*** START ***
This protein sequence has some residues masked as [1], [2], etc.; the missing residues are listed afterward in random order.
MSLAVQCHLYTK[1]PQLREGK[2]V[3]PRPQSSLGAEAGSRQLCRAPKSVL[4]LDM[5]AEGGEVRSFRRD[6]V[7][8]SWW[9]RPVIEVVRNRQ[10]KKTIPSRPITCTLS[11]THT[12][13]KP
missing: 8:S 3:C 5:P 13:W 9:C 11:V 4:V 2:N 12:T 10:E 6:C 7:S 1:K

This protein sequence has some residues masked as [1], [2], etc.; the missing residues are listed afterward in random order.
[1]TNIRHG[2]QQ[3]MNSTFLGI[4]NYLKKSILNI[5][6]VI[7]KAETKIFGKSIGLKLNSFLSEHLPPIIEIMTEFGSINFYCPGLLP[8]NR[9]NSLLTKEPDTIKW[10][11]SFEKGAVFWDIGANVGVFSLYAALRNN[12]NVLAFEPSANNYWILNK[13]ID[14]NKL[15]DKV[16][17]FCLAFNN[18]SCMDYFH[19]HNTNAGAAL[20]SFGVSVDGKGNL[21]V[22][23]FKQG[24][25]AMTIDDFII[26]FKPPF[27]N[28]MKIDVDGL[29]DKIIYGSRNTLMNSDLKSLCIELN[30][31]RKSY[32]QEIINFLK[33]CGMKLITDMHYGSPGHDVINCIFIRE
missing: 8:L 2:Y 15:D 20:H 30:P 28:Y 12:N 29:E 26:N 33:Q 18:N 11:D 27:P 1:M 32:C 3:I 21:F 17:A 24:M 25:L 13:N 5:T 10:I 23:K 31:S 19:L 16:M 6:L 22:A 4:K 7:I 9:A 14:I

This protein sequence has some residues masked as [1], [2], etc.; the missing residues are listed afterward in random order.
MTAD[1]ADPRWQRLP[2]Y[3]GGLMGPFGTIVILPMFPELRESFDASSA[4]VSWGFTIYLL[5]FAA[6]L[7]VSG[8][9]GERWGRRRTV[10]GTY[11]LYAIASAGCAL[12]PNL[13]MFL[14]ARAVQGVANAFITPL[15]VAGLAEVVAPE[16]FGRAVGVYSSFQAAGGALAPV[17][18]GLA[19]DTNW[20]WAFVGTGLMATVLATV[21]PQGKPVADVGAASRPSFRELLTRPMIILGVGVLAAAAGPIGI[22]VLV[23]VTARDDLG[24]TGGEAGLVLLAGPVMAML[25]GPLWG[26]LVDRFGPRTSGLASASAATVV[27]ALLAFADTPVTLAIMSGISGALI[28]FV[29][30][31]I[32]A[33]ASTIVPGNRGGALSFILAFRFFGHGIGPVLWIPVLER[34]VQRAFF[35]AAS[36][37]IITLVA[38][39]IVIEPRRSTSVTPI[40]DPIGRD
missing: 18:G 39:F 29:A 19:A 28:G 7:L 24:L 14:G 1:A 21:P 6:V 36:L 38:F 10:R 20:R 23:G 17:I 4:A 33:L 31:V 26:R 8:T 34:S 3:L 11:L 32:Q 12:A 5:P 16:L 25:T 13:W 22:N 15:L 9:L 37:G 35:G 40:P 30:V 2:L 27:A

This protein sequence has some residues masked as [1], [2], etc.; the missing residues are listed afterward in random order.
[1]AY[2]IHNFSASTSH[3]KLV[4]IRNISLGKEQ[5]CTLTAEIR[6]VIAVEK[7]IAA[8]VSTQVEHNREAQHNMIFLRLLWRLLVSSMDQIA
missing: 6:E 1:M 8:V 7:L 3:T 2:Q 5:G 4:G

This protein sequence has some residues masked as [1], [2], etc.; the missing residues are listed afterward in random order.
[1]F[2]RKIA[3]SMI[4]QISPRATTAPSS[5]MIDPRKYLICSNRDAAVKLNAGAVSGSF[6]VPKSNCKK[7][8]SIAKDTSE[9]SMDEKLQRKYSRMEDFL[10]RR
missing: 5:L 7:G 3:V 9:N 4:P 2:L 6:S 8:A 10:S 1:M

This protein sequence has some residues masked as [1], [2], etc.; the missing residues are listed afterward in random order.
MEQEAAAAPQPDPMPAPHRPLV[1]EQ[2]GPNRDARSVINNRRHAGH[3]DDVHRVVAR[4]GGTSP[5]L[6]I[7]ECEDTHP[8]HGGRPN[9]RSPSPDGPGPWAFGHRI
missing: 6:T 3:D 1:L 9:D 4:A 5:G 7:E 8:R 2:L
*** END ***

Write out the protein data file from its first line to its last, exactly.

This protein sequence has some residues masked as [1], [2], etc.; the missing residues are listed afterward in random order.
MSLAVQCHLYTK[1]PQLREGK[2]V[3]PRPQSSLGAEAGSRQLCRAPKSVL[4]LDM[5]AEGGEVRSFRRD[6]V[7][8]SWW[9]RPVIEVVRNRQ[10]KKTIPSRPITCTLS[11]THT[12][13]KP
missing: 8:S 3:C 5:P 13:W 9:C 11:V 4:V 2:N 12:T 10:E 6:C 7:S 1:K

This protein sequence has some residues masked as [1], [2], etc.; the missing residues are listed afterward in random order.
[1]TNIRHG[2]QQ[3]MNSTFLGI[4]NYLKKSILNI[5][6]VI[7]KAETKIFGKSIGLKLNSFLSEHLPPIIEIMTEFGSINFYCPGLLP[8]NR[9]NSLLTKEPDTIKW[10][11]SFEKGAVFWDIGANVGVFSLYAALRNN[12]NVLAFEPSANNYWILNK[13]ID[14]NKL[15]DKV[16][17]FCLAFNN[18]SCMDYFH[19]HNTNAGAAL[20]SFGVSVDGKGNL[21]V[22][23]FKQG[24][25]AMTIDDFII[26]FKPPF[27]N[28]MKIDVDGL[29]DKIIYGSRNTLMNSDLKSLCIELN[30][31]RKSY[32]QEIINFLK[33]CGMKLITDMHYGSPGHDVINCIFIRE
missing: 8:L 2:Y 15:D 20:H 30:P 28:Y 12:N 29:E 26:N 33:Q 18:N 11:D 27:P 1:M 32:C 3:I 21:F 17:A 24:M 25:L 13:N 5:T 10:I 23:K 31:S 19:L 16:M 6:L 22:A 4:K 7:I 9:A 14:I

This protein sequence has some residues masked as [1], [2], etc.; the missing residues are listed afterward in random order.
MTAD[1]ADPRWQRLP[2]Y[3]GGLMGPFGTIVILPMFPELRESFDASSA[4]VSWGFTIYLL[5]FAA[6]L[7]VSG[8][9]GERWGRRRTV[10]GTY[11]LYAIASAGCAL[12]PNL[13]MFL[14]ARAVQGVANAFITPL[15]VAGLAEVVAPE[16]FGRAVGVYSSFQAAGGALAPV[17][18]GLA[19]DTNW[20]WAFVGTGLMATVLATV[21]PQGKPVADVGAASRPSFRELLTRPMIILGVGVLAAAAGPIGI[22]VLV[23]VTARDDLG[24]TGGEAGLVLLAGPVMAML[25]GPLWG[26]LVDRFGPRTSGLASASAATVV[27]ALLAFADTPVTLAIMSGISGALI[28]FV[29][30][31]I[32]A[33]ASTIVPGNRGGALSFILAFRFFGHGIGPVLWIPVLER[34]VQRAFF[35]AAS[36][37]IITLVA[38][39]IVIEPRRSTSVTPI[40]DPIGRD
missing: 18:G 39:F 29:A 19:A 28:G 7:L 24:L 14:G 1:A 21:P 6:V 36:L 38:F 10:R 20:R 23:G 17:I 4:A 33:L 31:V 26:R 8:T 34:S 3:L 11:L 32:Q 12:A 5:P 16:L 25:T 13:W 22:N 15:L 9:L 37:G 35:G 40:P 30:V 2:L 27:A

This protein sequence has some residues masked as [1], [2], etc.; the missing residues are listed afterward in random order.
[1]AY[2]IHNFSASTSH[3]KLV[4]IRNISLGKEQ[5]CTLTAEIR[6]VIAVEK[7]IAA[8]VSTQVEHNREAQHNMIFLRLLWRLLVSSMDQIA
missing: 6:E 1:M 8:V 7:L 3:T 2:Q 5:G 4:G

This protein sequence has some residues masked as [1], [2], etc.; the missing residues are listed afterward in random order.
[1]F[2]RKIA[3]SMI[4]QISPRATTAPSS[5]MIDPRKYLICSNRDAAVKLNAGAVSGSF[6]VPKSNCKK[7][8]SIAKDTSE[9]SMDEKLQRKYSRMEDFL[10]RR
missing: 5:L 7:G 3:V 9:N 4:P 2:L 6:S 8:A 10:S 1:M

This protein sequence has some residues masked as [1], [2], etc.; the missing residues are listed afterward in random order.
MEQEAAAAPQPDPMPAPHRPLV[1]EQ[2]GPNRDARSVINNRRHAGH[3]DDVHRVVAR[4]GGTSP[5]L[6]I[7]ECEDTHP[8]HGGRPN[9]RSPSPDGPGPWAFGHRI
missing: 6:T 3:D 1:L 9:D 4:A 5:G 7:E 8:R 2:L